The present findings revealed that Emperor and Coragen were the most superior insecticides against T. absoluta followed by Radiant, Vapcomic, and Challenger. On the other hand, all conventional insecticides exhibited low action toward the insect. In addition, the effect of the most potent insecticides on the biochemical criteria of tomato plants revealed that all the examined insecticides significantly reduced the enzymatic and non-enzymatic antioxidants. Moreover, these insecticides led to an increase of the photosynthetic pigments. It was found that the lower the infestation level, the higher the yield and marketable yield. The greater effects were recorded by Emperor and Coragen, while the other insecticides were at par with each another. All the tested insecticides (Radiant, Vapcomic, and Challenger), especially Emperor and Coragen, were effective contra T. absoluta.
Availability of data and materials
All data generated or analyzed during this study are included in this article.
Days after treatment
Insecticide Resistance Action Committee
Super oxide dismutase
Poly phenol oxidase
Part per million
Incremental cost-benefit ratio
Abbott WS (1925) A method of computing the effectiveness of an insecticide. J. Econ. Entomol. 18:265–267
Abdel-Aziz NF, El-Bakry AM, Metwally NS, Sammour EA, Farrag ARH (2018) Insecticidal efficiency of some green-based formulations on Spodoptera littoralis and their side effects on Albino rats. Asian J Crop Sci 10(4):198–206. https://doi.org/10.3923/ajcs.2018.198.206
Afiyanti M, Chen H-J (2014) Catalase activity is modulated by calcium and calmodulin in detached mature leaves of sweet potato. J Plant Physiol 171(2):35–47
Aktar W, Sengupta D, Chowdhury A (2009) Impact of pesticides use in agriculture: their benefits and hazards. Interdisciplinary toxicology 2(1):1–12
Aldea M, Hamilton JG, Resti JP, Zangerl AR, Berenbaum MR, Frank TD et al (2006) Comparison of photosynthetic damage from arthropod herbivory and pathogen infection in understory hardwood saplings. Oecologia 149(2):221–232
Amoabeng BW, Gurr GM, Gitau CW, Stevenson PC (2014) Cost: benefit analysis of botanical insecticide use in cabbage: implications for smallholder farmers in developing countries. Crop Protec 57:71–76
Arnó J, Gabarra R (2010) Controlling Tuta absoluta, a new invasive pest in Europe. Training Integrated Pest Manag 5:1–8
Ayalew G (2015) Efficacy of selected insecticides against the South American tomato moth, Tuta absoluta Meyrick (Lepidoptera: Gelechiidae) on tomato in the Central Rift Valley of Ethiopia. Afr Entomol 23(2):410–418
Bala I, Mukhtar M, Saka H, Abdullahi N, Ibrahim S (2019) Determination of insecticide susceptibility of field populations of tomato leaf miner (Tuta absoluta) in Northern Nigeria. Agriculture 9(1):1–13
Bhonwong A, Stout MJ, Attajarusit J, Tantasawat P (2009) Defensive role of tomato polyphenol oxidases against cotton bollworm (Helicoverpa armigera) and beet armyworm (Spodoptera exigua). J Chem Ecol 35(1):28–38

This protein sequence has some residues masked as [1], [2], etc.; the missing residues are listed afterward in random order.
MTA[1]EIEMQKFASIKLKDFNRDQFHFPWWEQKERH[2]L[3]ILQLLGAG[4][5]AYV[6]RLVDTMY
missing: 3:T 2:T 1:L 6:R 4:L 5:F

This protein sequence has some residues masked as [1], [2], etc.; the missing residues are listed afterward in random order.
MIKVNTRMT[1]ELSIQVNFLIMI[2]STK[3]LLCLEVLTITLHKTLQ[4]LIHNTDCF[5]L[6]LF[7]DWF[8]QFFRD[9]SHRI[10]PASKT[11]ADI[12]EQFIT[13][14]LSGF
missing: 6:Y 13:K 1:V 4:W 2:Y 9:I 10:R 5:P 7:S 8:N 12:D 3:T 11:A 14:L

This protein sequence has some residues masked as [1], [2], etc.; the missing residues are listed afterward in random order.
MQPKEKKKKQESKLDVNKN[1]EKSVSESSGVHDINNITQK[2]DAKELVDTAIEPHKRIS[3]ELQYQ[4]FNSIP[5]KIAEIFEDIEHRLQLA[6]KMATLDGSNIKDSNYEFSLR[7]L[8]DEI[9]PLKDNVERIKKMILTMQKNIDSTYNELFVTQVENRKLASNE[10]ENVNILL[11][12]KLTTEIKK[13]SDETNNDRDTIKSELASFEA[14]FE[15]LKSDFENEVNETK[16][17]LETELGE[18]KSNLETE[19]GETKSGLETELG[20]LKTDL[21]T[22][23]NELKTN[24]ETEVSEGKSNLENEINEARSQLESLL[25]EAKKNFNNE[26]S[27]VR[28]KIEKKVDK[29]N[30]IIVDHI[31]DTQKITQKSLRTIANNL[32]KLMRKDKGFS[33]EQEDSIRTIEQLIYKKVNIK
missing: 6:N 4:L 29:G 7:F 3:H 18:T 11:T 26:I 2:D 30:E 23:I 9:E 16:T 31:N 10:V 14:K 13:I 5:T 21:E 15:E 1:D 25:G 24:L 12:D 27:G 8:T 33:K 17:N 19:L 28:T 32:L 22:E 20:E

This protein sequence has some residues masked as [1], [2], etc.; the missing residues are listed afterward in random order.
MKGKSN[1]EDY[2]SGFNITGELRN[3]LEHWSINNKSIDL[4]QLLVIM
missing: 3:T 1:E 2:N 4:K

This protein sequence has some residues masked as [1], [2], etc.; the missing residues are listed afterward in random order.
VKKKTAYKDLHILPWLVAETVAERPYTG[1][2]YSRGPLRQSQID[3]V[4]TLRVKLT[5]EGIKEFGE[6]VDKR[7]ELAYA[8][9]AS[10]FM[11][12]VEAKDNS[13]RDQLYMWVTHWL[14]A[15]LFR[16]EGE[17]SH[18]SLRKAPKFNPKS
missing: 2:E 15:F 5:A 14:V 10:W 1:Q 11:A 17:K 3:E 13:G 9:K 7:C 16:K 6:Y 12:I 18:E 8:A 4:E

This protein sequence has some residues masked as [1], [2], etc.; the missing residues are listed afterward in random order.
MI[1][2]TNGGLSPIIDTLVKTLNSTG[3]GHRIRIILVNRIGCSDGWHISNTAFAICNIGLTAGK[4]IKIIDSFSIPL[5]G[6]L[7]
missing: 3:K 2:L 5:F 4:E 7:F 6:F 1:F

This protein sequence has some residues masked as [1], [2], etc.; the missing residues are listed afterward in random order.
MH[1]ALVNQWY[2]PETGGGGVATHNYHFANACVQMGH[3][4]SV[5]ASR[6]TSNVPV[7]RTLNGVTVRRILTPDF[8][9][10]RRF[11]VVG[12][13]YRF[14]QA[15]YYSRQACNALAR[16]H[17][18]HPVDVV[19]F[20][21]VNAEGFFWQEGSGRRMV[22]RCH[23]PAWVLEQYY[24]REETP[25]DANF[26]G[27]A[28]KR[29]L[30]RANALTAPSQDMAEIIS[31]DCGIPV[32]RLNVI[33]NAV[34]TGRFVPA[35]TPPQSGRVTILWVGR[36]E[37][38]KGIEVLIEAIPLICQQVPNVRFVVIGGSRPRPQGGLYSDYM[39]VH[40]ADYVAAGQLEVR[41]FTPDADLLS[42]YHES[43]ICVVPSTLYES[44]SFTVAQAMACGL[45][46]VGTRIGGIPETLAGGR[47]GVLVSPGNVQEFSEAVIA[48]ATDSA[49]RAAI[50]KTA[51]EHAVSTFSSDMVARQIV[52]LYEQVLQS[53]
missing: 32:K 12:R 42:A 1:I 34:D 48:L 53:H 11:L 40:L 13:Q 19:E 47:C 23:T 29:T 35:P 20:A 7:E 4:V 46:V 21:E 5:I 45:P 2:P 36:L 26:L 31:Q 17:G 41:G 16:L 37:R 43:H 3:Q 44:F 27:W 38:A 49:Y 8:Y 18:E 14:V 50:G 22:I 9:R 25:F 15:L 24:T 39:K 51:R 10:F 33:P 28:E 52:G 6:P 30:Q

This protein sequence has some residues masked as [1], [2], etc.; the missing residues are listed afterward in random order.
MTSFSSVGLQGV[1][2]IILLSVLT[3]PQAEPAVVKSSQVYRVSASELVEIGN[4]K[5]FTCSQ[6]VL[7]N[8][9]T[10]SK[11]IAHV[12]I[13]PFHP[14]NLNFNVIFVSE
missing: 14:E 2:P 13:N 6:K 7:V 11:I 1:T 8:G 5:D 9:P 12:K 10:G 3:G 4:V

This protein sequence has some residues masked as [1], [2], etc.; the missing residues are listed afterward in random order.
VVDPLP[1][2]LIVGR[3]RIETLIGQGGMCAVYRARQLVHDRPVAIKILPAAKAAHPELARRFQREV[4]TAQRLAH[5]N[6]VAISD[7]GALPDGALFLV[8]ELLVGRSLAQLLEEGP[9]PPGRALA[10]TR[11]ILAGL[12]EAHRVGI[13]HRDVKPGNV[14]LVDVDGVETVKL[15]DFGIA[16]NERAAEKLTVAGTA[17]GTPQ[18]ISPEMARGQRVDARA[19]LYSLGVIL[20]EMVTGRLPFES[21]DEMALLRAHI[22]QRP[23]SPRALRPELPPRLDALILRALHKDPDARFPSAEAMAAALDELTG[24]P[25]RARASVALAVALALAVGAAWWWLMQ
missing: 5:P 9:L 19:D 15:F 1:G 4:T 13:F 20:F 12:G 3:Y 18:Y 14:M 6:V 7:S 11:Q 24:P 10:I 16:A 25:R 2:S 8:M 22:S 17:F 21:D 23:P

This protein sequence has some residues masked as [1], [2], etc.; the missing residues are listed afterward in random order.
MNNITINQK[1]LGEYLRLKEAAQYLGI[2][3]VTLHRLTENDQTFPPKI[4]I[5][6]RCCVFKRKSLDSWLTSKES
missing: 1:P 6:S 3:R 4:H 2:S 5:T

Biondi A, Guedes R, Wan F (2018) Ecology, Worldwide Spread, and Management of the Invasive South American Tomato Pinworm, Tuta absoluta: Past, Present, and Future. Annual Review of Entomology (63):239-258. https://doi.org/10.1146/annurev-ento-031616.
CABI (2019) Tomato leafminer (Tuta absoluta): Impacts and coping strategies for Africa. Evidence Note:13
Chen J, Wang X (2006) Plant physiology experimental guide. vol 24-25. Higher Education Press, Beijing, p 55-56
Constabel CP, Barbehenn R (2008) Defensive roles of polyphenol oxidase in plants Induced plant resistance to herbivory. Springer, p 253-270
Dean J, Goodwin P, Hsiang T (2005) Induction of glutathione S-transferase genes of Nicotiana benthamiana following infection by Colletotrichum destructivum and C. orbiculare and involvement of one in resistance. J Exp Bot 56(416):1525–1533
Diaz DH, Martin GC (1972) Peach seed dormancy in relation to endogenous inhibitors and applied growth substances. J Am Soc Hort Sci 17:621–624
Dobrat W, Martijn A (1995) CIPAC handbook volume G: analysis of technical and formulated pesticides. Collaborative International Pesticides Analytical Council
FAOSTAT (2017) Food and agriculture organisation of the United Nations. In. http://www.fao.org/faostat/en/#data/QC
Finney D (1971) Probit analysis Cambridge Univ. Press, United Kingdom
Fishel F (2002) Effects of water pH on the stability of pesticides Integrated pest management. University of Missouri, Columbia
Gog L, Berenbaum MR, DeLucia EH, Zangerl AR (2005) Autotoxic effects of essential oils on photosynthesis in parsley, parsnip, and rough lemon. Chemoecology 15(2):115–119
Goławska S, Krzyżanowski R, Łukasik I (2010) Relationship between aphid infestation and chlorophyll content in Fabaceae species. Acta Biologica Cracoviensia Series Botanica 52(2):76–80. https://doi.org/10.2478/v10182-010-0026-4
Gomez SK, Oosterhuis DM, Rajguru SN, Johnson DR, Gomez S (2004) Foliar antioxidant enzyme responses in cotton after aphid herbivory. J Cotton Sci 8(2):99–104
Guedes R, Picanço M (2012) The tomato borer Tuta absoluta in South America: pest status, management and insecticide resistance. EPPO bulletin 42(2):211–216
Guedes R, Roditakis E, Campos M, Haddi K, Bielza P, Siqueira H et al (2019) Insecticide resistance in the tomato pinworm Tuta absoluta: patterns, spread, mechanisms, management and outlook. J Pest Sci:1–14
Habig WH, Pabst MJ, Jakoby WB (1974) Glutathione S-transferases the first enzymatic step in mercapturic acid formation. J Biol Chem 249(22):7130–7139
Halcomb M (2012) The pH of the Spray Water is Very Important. The University of Tennesse
Harmut A, Lichtenthaler K (1987) Chlorophylls and carotenoids: pigments of photosynthetic membranes. Method Enzymol 148:350–383
Henderson CF, Tilton EW (1955) Tests with acaricides against the brown wheat mite. J Econ Entomol 48(2):157–161
IRAC (2017) (Insecticide Resistance Action Committee). Best management practices to control Tuta absoluta and recommendations to manage insect resistance. Method No: 022.
Khattab H, Khattab I (2005) Responses of Eucalypt trees to the insect feeding (Gall forming Psyllid). Int J Agric Biol 7(6):979–984